The road led into the mountains. Into the mountains and through them.
Rain began to pour, but only for a moment. Long enough for me to wander through the park's visitor center and snag a free pin from the welcome desk.
The pin was green. It said that I'd found my park in Shenandoah National Park. I tossed it in my backpack's front pocket, next to the tiny book on the park's Skyline Drive that I’d found at a housewares store in Brooklyn four months earlier. The book had compelled me to do the drive, or more precisely, I was compelled by the feeling I had when I held it.
I continued winding my way up the drive, higher and higher into the mountains, pulling over at every place where the road widened to meet a scenic view - rolling green mountains, white wild flowers, tall pine trees. The higher I drove, the colder the wind grew. I pulled a black cardigan out of my pack. It was enough.
I reached the drive’s highest peak and pulled over to a series of cabins. I picked up the key for one and read the guest log of animal sightings: Big bear! Big bear! A mama bear and three cubs. One large bear asleep on a rock.
I reached my cabin. It was named Dogwood after the Virginia state flower - the one I now have tattooed on my left arm. I left my pack and guitar inside before climbing down a series of large grey rocks.
The rocks faced west. On them, I sat and waited for the sun to set. As it descended, its light stretched, forming an orange band below the blue, but at its center, it stayed white - all white - and an ant crawled around my foot.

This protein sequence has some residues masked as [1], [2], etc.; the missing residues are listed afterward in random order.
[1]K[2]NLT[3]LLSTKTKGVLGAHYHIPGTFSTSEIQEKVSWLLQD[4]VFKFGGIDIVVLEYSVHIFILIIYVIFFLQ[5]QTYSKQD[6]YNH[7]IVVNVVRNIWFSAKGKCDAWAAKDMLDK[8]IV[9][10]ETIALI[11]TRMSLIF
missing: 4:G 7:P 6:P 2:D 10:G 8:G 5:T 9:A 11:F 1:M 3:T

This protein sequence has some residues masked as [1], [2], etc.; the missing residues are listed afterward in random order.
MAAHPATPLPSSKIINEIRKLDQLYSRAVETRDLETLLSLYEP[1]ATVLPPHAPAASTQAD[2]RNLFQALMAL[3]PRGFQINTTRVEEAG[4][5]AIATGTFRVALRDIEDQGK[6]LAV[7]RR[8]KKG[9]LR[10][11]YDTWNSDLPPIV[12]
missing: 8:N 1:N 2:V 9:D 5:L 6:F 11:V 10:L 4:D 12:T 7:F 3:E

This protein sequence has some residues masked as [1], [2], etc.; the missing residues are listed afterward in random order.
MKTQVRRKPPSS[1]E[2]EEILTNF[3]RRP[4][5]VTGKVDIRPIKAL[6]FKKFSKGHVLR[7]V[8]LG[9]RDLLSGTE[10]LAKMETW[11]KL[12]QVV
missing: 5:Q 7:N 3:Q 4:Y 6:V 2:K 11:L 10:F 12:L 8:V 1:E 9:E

I ate dinner in the guest center, where a man covered country classics and any other song requested by the crowd. I asked for Jackson. He reminded me that that's a duet and asked me to join. I warned him that I didn’t remember the lyrics, but we tried it anyway. We both forgot the words, but nobody cared.
Searching for Why
After the show, I thanked him, told him how I write music, how I was thinking of moving to Nashville. He told me how he lived there for awhile, how writing never came that easily for him, how he's from Virginia, so he moved back, moved back to the same city where I was raised. We soon realized that I knew his niece. That she and I went to high school together and worked at the same shop in the mall during summers in college. Now, we both live in New York.
Is this why I found the book? Is this why I felt I needed to do this drive?
He handed me his CD and wished me luck.
The next day, as I was hiking, I passed three park guides. They asked me if I was alone. I told them yes. Well, whistle or something so the bears know you’re coming.
So I whistled. For three miles, I whistled, and I sang, and I kept my eyes open for bears, hoping to see them, but I never did. I guess maybe the whistling worked.
Other hikers on the trail told me they heard my singing too. In New York, I would have cared.
I sat at the summit's edge, letting the breeze flow over me, gazing at the expanse of green mountains, watching a bug struggle to swim out of a puddle on the rock where I was sitting. It made it.
And I drove out of the mountains singing.